According to Newton's theory of gravitation, actions from some particles of matter to others are transmitted instantly through the empty space separating them. Newton's concept of P. and v., I.e., corresponded to the entire physical picture of the world of that era, in particular, the concept of matter as initially extended and unchanging in nature. An essential contradiction of Newton's concept was that absolute P. and V. remained in it unknowable by experience. According to the principle of relativity of classical mechanics, all inertial reference frames are equal and it is impossible to distinguish whether the system is moving with respect to the absolute P. and V. or rests. This contradiction served as an argument for the supporters of the opposite concept of P. and V., the starting positions of which date back to Aristotle; this idea of ​​P. and V. was developed by G.Leibniz, also based on some ideas of Descartes. A feature of Leibniz's concept of P. and V. consists in the fact that it rejects the idea of ​​P. and century. as about independent principles of being, existing along with matter and independently of it. According to Leibniz, space is the order of the mutual arrangement of a set of bodies existing outside each other, time is the order of successive phenomena or states of bodies. In this case, Leibniz further included the concept of a relative value in the concept of order. According to Leibniz's concept, the concept of the extension of an individual body, considered without regard to others, does not make sense. Space is a relation ("order") applicable only to many bodies, to a "row" of bodies. We can only talk about the relative size of a given body in comparison with the dimensions of other bodies. The same can be said for duration: the concept of duration is applicable to an individual phenomenon insofar as it is considered as a link in a single chain of events. The extension of any object, according to Leibniz, is not a primary property, but is conditioned by the forces acting inside the object; internal and external interactions determine the duration of the state; as for the very nature of time as an order of changing phenomena, it reflects their cause-and-effect relationship. Leibniz's concept is logically connected with his entire philosophical system as a whole. as for the very nature of time as an order of changing phenomena, it reflects their cause-and-effect relationship. Leibniz's concept is logically connected with his entire philosophical system as a whole. as for the very nature of time as an order of changing phenomena, it reflects their cause-and-effect relationship. Leibniz's concept is logically connected with his entire philosophical system as a whole.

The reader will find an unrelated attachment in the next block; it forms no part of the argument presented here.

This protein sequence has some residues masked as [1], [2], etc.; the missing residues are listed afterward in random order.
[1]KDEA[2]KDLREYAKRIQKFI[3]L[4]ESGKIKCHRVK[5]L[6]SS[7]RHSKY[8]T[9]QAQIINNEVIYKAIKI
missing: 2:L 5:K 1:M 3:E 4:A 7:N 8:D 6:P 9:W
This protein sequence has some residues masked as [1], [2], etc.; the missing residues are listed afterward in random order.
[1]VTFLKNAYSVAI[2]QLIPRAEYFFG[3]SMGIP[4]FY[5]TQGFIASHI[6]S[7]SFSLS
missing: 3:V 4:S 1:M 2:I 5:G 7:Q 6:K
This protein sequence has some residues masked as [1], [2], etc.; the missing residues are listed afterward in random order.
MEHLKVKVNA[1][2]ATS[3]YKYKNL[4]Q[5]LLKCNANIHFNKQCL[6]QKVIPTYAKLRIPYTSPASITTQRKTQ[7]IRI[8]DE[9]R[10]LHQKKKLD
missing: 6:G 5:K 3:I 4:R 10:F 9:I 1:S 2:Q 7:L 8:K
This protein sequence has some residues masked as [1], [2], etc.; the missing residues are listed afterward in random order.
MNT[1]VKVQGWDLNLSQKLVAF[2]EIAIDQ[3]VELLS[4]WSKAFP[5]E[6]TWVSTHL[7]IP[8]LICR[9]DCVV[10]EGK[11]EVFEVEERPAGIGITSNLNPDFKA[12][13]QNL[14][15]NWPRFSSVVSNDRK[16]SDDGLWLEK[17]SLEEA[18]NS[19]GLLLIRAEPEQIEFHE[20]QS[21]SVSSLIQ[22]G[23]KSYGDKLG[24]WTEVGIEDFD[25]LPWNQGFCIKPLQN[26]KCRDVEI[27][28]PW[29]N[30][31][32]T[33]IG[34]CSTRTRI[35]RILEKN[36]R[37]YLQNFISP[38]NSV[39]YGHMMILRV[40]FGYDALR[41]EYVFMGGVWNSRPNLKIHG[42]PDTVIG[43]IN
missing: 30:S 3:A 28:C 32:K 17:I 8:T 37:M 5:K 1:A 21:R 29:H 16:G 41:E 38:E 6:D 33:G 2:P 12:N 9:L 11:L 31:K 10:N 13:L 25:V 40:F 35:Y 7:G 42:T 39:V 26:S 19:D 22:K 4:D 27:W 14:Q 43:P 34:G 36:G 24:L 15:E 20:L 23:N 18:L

However, Leibniz's concept of P. and V. did not play a significant role in natural science in the 17th and 19th centuries, since she could not answer the questions posed by the science of that era. First of all, Leibniz's views on space seemed to contradict the existence of vacuum (only after the discovery of the physical field in the 19th century did the problem of vacuum appear in a new light); moreover, they clearly contradicted the general belief in the uniqueness and universality of Euclidean geometry; finally, Leibniz's concept seemed irreconcilable with classical mechanics, since it seemed that the recognition of the pure relativity of motion does not explain the predominant role of inertial frames of reference. Thus, Leibniz's contemporary natural science was in contradiction with his concept of P. and V., which was based on a much broader philosophical basis.